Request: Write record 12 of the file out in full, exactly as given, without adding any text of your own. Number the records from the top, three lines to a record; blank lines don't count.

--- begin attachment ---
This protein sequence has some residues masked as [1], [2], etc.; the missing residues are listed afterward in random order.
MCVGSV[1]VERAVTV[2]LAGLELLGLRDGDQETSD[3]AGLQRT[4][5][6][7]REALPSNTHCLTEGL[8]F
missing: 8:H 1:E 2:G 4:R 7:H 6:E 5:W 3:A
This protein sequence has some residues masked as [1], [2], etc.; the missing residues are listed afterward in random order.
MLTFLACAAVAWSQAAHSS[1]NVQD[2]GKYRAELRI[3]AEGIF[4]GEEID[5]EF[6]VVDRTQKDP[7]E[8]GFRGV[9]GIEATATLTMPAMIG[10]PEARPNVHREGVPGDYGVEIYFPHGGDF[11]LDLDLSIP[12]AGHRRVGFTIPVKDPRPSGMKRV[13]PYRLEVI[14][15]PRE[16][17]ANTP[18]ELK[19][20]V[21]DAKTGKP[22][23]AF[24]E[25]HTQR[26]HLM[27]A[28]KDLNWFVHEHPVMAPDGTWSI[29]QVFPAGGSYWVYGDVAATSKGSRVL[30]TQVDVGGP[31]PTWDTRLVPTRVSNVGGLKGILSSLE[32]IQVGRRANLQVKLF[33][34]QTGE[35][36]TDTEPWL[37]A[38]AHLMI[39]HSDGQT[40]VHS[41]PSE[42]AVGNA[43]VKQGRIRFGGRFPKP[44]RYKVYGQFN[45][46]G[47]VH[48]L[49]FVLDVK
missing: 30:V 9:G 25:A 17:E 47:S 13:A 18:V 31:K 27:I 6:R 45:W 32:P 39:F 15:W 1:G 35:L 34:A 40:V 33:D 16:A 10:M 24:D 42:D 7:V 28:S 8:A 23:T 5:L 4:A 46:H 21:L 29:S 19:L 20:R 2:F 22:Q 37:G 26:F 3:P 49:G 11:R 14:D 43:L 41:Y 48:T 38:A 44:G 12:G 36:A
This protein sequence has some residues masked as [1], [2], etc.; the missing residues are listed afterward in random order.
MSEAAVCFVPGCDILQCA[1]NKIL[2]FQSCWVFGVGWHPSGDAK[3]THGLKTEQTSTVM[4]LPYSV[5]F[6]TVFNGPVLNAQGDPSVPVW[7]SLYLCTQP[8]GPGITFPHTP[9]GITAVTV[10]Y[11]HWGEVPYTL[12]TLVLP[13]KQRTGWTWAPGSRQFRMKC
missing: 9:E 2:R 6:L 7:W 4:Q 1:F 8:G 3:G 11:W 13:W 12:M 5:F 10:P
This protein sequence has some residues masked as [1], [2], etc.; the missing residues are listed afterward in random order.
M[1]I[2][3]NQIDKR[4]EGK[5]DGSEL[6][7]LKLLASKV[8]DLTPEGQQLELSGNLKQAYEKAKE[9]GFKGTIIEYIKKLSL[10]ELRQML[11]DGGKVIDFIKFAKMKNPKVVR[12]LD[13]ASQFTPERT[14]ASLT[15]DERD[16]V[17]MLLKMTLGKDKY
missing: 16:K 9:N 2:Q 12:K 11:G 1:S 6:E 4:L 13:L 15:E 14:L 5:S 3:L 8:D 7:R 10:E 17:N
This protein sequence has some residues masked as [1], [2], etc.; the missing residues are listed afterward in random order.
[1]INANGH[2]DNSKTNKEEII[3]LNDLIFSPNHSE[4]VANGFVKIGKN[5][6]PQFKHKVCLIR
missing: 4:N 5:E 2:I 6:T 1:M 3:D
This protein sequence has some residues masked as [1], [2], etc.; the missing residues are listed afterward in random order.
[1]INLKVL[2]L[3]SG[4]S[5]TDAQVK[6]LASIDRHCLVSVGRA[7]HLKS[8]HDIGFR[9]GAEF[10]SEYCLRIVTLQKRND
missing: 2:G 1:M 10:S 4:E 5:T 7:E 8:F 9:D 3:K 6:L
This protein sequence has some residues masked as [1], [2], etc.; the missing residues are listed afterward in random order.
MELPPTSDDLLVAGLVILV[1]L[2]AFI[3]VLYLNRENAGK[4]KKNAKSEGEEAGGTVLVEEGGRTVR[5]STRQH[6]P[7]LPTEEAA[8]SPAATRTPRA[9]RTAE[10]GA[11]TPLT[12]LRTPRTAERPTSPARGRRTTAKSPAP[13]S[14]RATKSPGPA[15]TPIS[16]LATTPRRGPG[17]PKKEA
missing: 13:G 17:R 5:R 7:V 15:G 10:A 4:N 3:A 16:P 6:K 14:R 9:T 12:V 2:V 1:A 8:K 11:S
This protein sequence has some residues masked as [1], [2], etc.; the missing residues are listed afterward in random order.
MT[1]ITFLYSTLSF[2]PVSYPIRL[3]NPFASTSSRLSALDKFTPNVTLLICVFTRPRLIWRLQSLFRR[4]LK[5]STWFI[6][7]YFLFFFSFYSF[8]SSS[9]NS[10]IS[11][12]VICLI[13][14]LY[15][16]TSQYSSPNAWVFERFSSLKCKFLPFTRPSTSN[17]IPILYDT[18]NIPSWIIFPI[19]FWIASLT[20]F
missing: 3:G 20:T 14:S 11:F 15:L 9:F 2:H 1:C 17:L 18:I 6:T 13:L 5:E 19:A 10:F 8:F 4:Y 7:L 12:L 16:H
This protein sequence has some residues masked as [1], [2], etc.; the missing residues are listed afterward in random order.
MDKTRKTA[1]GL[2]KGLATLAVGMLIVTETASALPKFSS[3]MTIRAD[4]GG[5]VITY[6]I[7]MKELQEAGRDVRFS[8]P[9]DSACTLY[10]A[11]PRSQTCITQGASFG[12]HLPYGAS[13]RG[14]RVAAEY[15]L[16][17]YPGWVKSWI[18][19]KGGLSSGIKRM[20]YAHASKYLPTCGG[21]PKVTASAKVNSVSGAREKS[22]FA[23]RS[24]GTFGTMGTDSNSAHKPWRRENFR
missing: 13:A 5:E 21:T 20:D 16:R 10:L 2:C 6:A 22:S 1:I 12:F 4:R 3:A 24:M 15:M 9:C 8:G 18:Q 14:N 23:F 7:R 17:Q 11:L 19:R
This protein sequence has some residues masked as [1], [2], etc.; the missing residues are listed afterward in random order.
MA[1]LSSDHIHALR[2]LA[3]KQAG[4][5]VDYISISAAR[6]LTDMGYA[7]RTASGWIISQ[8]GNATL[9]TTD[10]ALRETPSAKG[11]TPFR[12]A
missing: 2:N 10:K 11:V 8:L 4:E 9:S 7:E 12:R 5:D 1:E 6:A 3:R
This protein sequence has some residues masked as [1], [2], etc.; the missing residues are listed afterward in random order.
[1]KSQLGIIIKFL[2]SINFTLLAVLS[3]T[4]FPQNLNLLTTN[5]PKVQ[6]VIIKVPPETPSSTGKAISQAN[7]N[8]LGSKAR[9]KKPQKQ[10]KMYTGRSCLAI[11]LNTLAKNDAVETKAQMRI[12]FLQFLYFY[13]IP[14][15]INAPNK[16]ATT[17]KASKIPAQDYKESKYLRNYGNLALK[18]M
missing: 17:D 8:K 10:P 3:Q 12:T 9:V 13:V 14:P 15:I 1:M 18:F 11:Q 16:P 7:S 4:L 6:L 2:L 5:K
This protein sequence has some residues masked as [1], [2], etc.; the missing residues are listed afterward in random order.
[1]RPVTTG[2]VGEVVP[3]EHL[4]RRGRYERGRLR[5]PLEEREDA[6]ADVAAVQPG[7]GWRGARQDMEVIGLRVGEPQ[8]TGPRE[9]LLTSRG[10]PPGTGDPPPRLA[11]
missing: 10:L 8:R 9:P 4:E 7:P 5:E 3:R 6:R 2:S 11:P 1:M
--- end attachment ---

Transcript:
This protein sequence has some residues masked as [1], [2], etc.; the missing residues are listed afterward in random order.
[1]RPVTTG[2]VGEVVP[3]EHL[4]RRGRYERGRLR[5]PLEEREDA[6]ADVAAVQPG[7]GWRGARQDMEVIGLRVGEPQ[8]TGPRE[9]LLTSRG[10]PPGTGDPPPRLA[11]
missing: 10:L 8:R 9:P 4:E 7:P 5:E 3:R 6:R 2:S 11:P 1:M